Nowhere was the idea of Mancuso in Vonn's shadow more ironically and tragically played out than in the Giant Slalom event. Mancuso had been the upset winner in this event in 2006, and a win here would really cement her status as an Olympic champion in her own right. In a bizarre twist of fate, Mancuso was scheduled to ski immediately following Vonn.

A little more than halfway through her run, Vonn crashed, breaking her finger and finding herself stuck on the course. For some inexplicable reason, race officials sent Mancuso on her run while Vonn was still racing, so Mancuso found herself speeding down the mountain with Vonn still crashed on the course. While Vonn was off to the side and would not have made contact with Mancuso unless she also crashed, officials decided at the last minute to flag Mancuso down and cancel her run. Distraught, she trudged back up the hill to start over, but, no doubt distracted by the strange situation, finished 1.3 seconds behind in the first run, and failed to medal.

As I write, the games are not quite over, and there are still some stories to be written; the U.S. has a chance to win for both men and women in the relatively new Speed Skating Team Pursuit, an event in which both teams were heavy underdogs, and most notably, the U.S. Canada Men's hockey final is yet to be played. And of course, there are many stories I did not even touch on. If this all sounds interesting and you're sorry you missed it, I don't blame you. Never fear though, thanks to the wisdom of the IOC in staggering Olympics, there should be a bunch more great stories to enjoy in two years at the Summer Games in London.


James said...

Good wrap-up, Craig. Two comments:

1. Thank goodness I don't have to hear another update about Lindsey Vonn's shin. I know any Olympic-caliber athlete is going to seem myopic and self-centered, but every interview I saw with her had me screaming "Suck it up, you crybaby" to the television.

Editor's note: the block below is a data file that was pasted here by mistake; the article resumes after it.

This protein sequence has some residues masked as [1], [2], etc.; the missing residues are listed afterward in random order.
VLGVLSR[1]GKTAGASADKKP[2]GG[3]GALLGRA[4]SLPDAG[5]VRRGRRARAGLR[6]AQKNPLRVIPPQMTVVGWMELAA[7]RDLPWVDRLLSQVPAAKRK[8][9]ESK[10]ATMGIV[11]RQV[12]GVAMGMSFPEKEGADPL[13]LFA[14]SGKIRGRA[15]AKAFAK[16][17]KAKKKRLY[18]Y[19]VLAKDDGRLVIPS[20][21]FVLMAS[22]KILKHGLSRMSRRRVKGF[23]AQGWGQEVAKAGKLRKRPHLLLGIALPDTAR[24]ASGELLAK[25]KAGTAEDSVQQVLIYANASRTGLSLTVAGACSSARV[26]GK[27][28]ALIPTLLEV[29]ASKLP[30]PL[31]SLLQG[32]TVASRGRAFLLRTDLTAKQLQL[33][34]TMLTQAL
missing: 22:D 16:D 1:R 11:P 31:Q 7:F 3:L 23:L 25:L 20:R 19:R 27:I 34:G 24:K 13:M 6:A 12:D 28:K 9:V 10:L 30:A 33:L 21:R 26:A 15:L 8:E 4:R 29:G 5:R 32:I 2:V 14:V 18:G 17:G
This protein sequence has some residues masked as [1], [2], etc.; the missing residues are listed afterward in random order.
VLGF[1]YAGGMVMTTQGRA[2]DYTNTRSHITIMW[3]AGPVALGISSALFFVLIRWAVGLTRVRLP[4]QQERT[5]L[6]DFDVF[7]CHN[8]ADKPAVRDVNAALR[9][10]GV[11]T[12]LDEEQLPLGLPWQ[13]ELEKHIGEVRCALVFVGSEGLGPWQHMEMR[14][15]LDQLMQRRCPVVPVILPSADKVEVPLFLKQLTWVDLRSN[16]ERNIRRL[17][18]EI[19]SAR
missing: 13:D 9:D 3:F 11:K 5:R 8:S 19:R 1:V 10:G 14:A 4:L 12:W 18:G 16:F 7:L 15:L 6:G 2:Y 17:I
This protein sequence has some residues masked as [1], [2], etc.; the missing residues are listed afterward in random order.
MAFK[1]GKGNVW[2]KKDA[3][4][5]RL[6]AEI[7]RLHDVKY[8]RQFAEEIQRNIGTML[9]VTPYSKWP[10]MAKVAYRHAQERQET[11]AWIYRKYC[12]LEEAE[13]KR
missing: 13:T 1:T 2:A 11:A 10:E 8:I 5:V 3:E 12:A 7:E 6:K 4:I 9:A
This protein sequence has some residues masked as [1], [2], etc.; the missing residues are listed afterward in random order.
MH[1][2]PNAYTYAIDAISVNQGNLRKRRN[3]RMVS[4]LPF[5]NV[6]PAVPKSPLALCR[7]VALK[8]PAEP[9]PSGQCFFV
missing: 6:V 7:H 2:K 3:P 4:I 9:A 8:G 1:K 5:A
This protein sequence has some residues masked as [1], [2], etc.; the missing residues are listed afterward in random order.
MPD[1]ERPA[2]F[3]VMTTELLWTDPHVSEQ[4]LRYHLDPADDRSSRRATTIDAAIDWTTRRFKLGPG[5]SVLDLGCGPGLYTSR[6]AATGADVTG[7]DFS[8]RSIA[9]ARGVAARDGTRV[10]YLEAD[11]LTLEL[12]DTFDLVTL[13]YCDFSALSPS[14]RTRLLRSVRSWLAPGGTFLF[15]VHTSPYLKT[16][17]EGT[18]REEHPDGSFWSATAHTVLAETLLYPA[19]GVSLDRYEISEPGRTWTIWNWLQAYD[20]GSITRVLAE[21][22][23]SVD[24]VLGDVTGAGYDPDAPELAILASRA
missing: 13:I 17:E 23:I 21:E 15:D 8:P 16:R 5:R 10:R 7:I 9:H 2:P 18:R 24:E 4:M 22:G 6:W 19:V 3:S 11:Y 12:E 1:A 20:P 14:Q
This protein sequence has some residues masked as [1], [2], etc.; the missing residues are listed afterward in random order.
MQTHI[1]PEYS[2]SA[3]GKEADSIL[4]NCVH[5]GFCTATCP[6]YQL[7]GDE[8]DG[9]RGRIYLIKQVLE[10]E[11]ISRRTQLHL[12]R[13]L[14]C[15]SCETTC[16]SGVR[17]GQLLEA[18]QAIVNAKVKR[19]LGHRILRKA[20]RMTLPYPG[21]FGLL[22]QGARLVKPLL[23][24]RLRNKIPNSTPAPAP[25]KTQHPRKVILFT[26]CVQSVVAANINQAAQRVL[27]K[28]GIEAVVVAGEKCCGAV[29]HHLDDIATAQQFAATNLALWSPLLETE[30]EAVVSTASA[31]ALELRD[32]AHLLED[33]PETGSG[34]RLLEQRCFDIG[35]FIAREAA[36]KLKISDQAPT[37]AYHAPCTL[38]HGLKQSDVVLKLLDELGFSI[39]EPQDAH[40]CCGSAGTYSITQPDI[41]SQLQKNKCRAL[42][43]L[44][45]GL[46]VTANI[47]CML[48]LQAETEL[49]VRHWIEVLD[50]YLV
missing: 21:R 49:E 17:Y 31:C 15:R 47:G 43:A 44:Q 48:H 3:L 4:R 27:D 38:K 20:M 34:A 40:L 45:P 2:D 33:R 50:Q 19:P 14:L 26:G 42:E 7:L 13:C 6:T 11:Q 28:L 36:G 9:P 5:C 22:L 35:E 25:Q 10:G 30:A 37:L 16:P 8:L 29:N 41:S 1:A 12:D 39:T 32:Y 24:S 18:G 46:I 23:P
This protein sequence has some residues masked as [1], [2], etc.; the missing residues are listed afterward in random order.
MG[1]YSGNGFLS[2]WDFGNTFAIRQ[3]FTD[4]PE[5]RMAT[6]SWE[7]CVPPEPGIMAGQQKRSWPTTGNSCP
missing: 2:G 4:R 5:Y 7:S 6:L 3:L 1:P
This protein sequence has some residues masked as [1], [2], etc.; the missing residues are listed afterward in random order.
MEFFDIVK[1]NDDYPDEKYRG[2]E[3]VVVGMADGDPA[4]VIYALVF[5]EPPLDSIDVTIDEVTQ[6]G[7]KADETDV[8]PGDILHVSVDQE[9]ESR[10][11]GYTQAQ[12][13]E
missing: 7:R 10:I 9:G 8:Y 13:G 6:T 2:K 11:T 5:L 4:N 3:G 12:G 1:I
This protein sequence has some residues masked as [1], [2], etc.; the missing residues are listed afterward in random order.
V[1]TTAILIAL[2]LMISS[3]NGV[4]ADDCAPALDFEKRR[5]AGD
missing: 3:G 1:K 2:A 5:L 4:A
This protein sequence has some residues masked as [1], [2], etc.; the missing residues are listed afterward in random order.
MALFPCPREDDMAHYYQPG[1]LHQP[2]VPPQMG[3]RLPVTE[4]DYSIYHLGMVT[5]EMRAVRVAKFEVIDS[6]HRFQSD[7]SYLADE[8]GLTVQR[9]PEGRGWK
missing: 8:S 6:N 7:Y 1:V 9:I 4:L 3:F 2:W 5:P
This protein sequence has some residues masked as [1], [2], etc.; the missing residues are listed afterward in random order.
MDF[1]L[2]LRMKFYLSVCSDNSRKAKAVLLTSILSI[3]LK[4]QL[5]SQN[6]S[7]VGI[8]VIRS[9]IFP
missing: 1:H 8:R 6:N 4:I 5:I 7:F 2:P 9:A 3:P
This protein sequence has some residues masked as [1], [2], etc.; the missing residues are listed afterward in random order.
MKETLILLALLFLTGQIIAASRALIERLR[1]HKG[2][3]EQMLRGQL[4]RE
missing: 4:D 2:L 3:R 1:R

2. It seems bogus that Danish speedskater was DQed because of an improper lane change. He skated the fastest race by a large margin, he didn't obstruct anyone else. I'm obviously commenting on a sport I know very little about, but it seems slavishly rules-based to disqualify him.

Craig Berger said...

I agree that the pre-Olympic Lindsey Vonn hype was intolerable, but I thought she came off pretty well in her post-race interviews. Despite the shin problems and breaking a finger, I heard more "I'm proud to have won a gold medal" than "if it wasn't for bad luck, I would have won them all," which is what I often expect to hear from an American athlete. I agree about Kramer (who is Dutch, btw), and I think that's what makes it all the more tragic, that the mistake clearly did not confer any advantage upon him. Still, rules are rules, and if an illegal lane change is a DQ, they can hardly ignore that ex post facto.

James said...

Dutch...Danish...I think I'm batting .000 lifetime on that distinction. Doh!

Agreed on rules being rules, but why do they have to do the lane changes anyway?

Craig Berger said...

Normally, two skaters are racing side-by-side, and the skater on the inside track has an advantage as it takes him less time to go around the circle. The lane changes make it even. It's sort of like the staggered start in track races, where the inside runner starts further back than the outside lane runner.

James said...

I don't know--it seems like a time penalty for an improper lane change would be a better solution than automatic disqualification.

Craig Berger said...

In this specific case, it seems like that would work. In general, however, especially in the shorter races, victories may be determined by tenths of a second, and trying to decide exactly how many of those tenths were gained by being in the wrong lane would be unwieldy, I think. It's unfortunate, but I think there's nothing to do. It's like in football, if the offense has a 12th man running off the field as they score the winning touchdown, it will be called off even if that 12th man was clearly not involved in the play. Sometimes, rules are rules.

Anonymous said...

Great way to work that Bill Saas character in. He is awesome.

Craig Berger said...